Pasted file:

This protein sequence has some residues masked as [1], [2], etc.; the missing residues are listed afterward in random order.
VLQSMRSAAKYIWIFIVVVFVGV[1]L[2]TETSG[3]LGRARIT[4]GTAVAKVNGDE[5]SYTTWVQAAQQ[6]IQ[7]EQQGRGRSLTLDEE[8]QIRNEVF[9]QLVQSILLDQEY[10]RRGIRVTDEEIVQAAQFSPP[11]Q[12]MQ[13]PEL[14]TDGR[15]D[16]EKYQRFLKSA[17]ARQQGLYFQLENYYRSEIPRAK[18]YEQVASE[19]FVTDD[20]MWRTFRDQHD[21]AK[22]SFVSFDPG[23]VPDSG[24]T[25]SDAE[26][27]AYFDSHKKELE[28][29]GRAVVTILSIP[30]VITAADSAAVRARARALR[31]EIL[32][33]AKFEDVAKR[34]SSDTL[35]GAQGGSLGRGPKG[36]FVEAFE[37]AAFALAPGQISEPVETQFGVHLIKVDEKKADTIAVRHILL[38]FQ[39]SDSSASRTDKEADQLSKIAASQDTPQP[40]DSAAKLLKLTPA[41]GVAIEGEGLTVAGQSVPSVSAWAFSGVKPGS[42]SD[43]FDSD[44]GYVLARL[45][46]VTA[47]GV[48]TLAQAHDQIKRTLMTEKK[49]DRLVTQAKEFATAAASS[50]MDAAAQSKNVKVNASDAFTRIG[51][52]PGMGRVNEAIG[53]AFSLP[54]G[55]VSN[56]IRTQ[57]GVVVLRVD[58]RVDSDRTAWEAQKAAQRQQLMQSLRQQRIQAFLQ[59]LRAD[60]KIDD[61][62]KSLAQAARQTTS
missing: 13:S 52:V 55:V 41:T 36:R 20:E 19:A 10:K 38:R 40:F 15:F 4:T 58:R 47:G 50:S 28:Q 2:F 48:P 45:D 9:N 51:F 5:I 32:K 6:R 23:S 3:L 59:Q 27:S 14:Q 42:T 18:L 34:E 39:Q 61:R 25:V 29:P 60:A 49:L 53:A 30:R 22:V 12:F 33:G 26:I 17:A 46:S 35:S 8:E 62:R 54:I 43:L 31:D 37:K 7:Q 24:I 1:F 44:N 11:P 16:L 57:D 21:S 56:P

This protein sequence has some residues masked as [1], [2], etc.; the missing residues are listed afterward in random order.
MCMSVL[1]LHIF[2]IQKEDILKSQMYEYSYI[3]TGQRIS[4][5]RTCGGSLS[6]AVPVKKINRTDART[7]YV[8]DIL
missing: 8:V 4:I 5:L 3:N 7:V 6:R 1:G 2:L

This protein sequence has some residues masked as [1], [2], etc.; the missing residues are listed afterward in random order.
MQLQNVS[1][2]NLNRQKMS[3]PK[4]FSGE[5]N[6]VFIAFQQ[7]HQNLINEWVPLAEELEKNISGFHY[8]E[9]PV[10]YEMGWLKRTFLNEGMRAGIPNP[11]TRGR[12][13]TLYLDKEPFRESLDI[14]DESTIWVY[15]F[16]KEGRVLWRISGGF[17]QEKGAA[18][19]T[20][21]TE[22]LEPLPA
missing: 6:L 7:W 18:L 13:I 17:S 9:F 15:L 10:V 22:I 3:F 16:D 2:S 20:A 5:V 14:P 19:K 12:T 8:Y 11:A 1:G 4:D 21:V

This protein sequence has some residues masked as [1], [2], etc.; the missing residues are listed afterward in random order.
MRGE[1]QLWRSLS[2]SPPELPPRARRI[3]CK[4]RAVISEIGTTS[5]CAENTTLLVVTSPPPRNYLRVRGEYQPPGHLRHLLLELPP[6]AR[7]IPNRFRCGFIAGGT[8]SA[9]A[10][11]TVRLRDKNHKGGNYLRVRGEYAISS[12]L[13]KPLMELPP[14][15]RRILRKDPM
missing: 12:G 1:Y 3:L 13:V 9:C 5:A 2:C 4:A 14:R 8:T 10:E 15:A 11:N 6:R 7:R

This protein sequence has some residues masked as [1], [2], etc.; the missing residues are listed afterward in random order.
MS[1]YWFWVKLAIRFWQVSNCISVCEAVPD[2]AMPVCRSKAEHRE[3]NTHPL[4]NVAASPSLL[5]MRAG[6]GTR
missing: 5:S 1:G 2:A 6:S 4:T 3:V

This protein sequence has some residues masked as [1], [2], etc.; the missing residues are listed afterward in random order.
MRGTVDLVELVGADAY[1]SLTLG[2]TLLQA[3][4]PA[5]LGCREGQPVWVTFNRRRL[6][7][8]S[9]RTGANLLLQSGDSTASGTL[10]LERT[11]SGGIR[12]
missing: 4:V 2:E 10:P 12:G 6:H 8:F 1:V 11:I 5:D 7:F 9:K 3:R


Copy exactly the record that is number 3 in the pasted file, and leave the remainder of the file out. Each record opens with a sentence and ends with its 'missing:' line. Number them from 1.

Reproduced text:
This protein sequence has some residues masked as [1], [2], etc.; the missing residues are listed afterward in random order.
MQLQNVS[1][2]NLNRQKMS[3]PK[4]FSGE[5]N[6]VFIAFQQ[7]HQNLINEWVPLAEELEKNISGFHY[8]E[9]PV[10]YEMGWLKRTFLNEGMRAGIPNP[11]TRGR[12][13]TLYLDKEPFRESLDI[14]DESTIWVY[15]F[16]KEGRVLWRISGGF[17]QEKGAA[18][19]T[20][21]TE[22]LEPLPA
missing: 6:L 7:W 18:L 13:I 17:S 9:F 15:L 10:V 22:I 3:F 16:D 2:S 20:A 5:V 14:P 19:K 12:T 8:Y 11:A 1:G 4:D 21:V